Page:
News, rants and footnotes from this week:

Our Top Story: Cho Still Insane

Earlier this month, government officials prepared a lengthy report examining the causes of the Virginia Tech Massacre. Apparently, “crazy as balls” doesn’t cut it anymore. While the report most likely ended up in President Bush’s “to do” pile with the “Bin Laden Determined to Strike in US” memo, the “9/11 Commission Report” and every science textbook written since 1800, if President Bush had read the report he would have discovered that the video games never appear as a cause. Of course, that didn’t stop Lyndon LaRouche and his Political Action Committee to point the finger at gaming.

LaRouche, popularly known for his conspiracy theories, is also known for his violence, racism and the fact he got 22%(!) of the Democratic primary vote in Arkansas in 2000. Oh and then there’s the LaRouche Youth Movement, which is to say the least, dedicated. While living in DC, I encountered the LaRouche Youth as they were handing out fliers and screaming at the top of their lungs are the ills of the American government. Being curious, I took a flier with the headline “Stop the Fascist Bush Government,” ok, not to bad. When I continued to the sub-heading “and the Jewish Co-conspirators!” I realized I needed to get out of there, fast.

This time, LaRouche is claiming that the video game lobby, which is about as strong as the NFL Players Union, convinced the authors of the Virginia Tech Report to drop any mentions of gaming. Yes, because Republicans just flock to the defense of video games at every turn.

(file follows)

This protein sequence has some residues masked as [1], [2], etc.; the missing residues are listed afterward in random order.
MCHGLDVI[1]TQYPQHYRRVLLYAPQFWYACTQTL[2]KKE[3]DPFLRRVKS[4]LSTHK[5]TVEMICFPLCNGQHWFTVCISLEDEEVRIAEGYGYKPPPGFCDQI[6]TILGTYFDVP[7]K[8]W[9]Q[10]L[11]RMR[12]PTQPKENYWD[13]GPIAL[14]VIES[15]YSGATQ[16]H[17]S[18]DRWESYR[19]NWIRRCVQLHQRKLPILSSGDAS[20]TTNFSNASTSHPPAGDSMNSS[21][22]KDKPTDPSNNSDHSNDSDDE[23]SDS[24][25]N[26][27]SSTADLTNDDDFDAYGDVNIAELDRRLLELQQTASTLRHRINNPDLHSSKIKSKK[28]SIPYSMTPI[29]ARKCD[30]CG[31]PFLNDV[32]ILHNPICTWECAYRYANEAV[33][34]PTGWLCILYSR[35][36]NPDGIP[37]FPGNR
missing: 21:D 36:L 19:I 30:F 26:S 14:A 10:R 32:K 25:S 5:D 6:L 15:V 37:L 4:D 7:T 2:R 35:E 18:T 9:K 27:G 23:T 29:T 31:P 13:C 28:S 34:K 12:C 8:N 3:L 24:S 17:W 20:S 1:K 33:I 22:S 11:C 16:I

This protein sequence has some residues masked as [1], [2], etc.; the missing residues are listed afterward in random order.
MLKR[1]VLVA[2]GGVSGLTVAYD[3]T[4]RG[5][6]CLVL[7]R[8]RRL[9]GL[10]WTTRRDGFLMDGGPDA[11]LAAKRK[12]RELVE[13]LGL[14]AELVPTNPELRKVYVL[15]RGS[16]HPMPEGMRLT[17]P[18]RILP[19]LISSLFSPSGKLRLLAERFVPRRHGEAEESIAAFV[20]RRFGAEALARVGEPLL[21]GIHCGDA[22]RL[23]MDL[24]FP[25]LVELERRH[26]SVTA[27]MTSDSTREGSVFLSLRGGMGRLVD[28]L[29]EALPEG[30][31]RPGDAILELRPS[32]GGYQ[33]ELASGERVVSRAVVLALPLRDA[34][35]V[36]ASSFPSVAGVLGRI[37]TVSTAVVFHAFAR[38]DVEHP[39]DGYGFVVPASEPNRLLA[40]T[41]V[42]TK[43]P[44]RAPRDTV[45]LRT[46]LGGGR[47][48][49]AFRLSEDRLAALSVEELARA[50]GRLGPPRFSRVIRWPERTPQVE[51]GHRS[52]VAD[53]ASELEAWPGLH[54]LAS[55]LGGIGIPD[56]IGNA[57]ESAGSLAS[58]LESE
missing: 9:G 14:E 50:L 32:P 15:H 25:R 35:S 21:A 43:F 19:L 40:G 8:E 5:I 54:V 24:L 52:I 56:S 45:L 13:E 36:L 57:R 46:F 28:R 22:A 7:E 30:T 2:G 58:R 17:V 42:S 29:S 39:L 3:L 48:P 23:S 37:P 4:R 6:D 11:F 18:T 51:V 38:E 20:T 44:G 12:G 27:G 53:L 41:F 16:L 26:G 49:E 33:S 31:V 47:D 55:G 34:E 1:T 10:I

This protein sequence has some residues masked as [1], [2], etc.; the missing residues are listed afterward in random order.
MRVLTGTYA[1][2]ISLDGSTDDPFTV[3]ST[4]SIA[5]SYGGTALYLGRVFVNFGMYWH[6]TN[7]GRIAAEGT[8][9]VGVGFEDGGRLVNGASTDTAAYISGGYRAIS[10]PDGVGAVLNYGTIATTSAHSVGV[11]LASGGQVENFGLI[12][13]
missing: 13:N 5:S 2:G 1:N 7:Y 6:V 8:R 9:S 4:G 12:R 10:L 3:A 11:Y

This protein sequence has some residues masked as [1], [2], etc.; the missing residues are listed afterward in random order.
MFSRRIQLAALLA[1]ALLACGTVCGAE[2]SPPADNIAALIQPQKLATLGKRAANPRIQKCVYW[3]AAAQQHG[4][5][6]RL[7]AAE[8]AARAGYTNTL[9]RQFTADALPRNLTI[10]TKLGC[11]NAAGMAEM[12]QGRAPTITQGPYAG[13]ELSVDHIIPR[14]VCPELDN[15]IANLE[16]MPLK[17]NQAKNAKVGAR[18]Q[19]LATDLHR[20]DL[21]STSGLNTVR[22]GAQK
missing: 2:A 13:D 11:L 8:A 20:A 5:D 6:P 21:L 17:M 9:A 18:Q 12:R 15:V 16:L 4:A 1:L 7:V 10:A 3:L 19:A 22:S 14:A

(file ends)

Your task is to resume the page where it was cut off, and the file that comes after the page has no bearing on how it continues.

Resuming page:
Here’s the thing about LaRouche that scares me, he looks like anyone’s grandfather. He wears a suit, looks polished, but runs the most fucked up political cult of my lifetime. You look at Jack Thompson and he just screams lunatic. You look at Lyndon LaRouche and never think this guy was behind “Operation Mop-up.”

GameStop Invasion

Described as the Precipice of Hell by gamers, GameStop this week opened their 1000th international store. I have a weird relationship with GameStop, as I have two within five minutes of me. First there is Good GameStop, whose manager held a Wii for me while I was on my honeymoon, where they bend over backwards to accommodate my gaming whims and treat customers with nothing but respect.

But then there is Evil GameStop, with clerks couldn’t be more condescending and a ringleader manager who I want to punch in the face every time I walk in from either, the dirty look he gives me or because he tried convince my wife that Madden 2007 on 360 was “completely different” than the Wii version and that “any real gamer would love to have both.” Add in his proclamation to the entire store that my decision to not reserve Halo 3 was “risky” and we’ve got ourselves a grade-A douchebag. Risky? Telling my wife that I don’t like that shirt she’s wearing is risky, not reserving a game I’ll be able to buy at the gas station (seriously) down the street, not so much.

Despite my pleasant GameStop experiences, I’m pretty sure that odds of walking into a Good GameStop once I move are about 1 in 1000.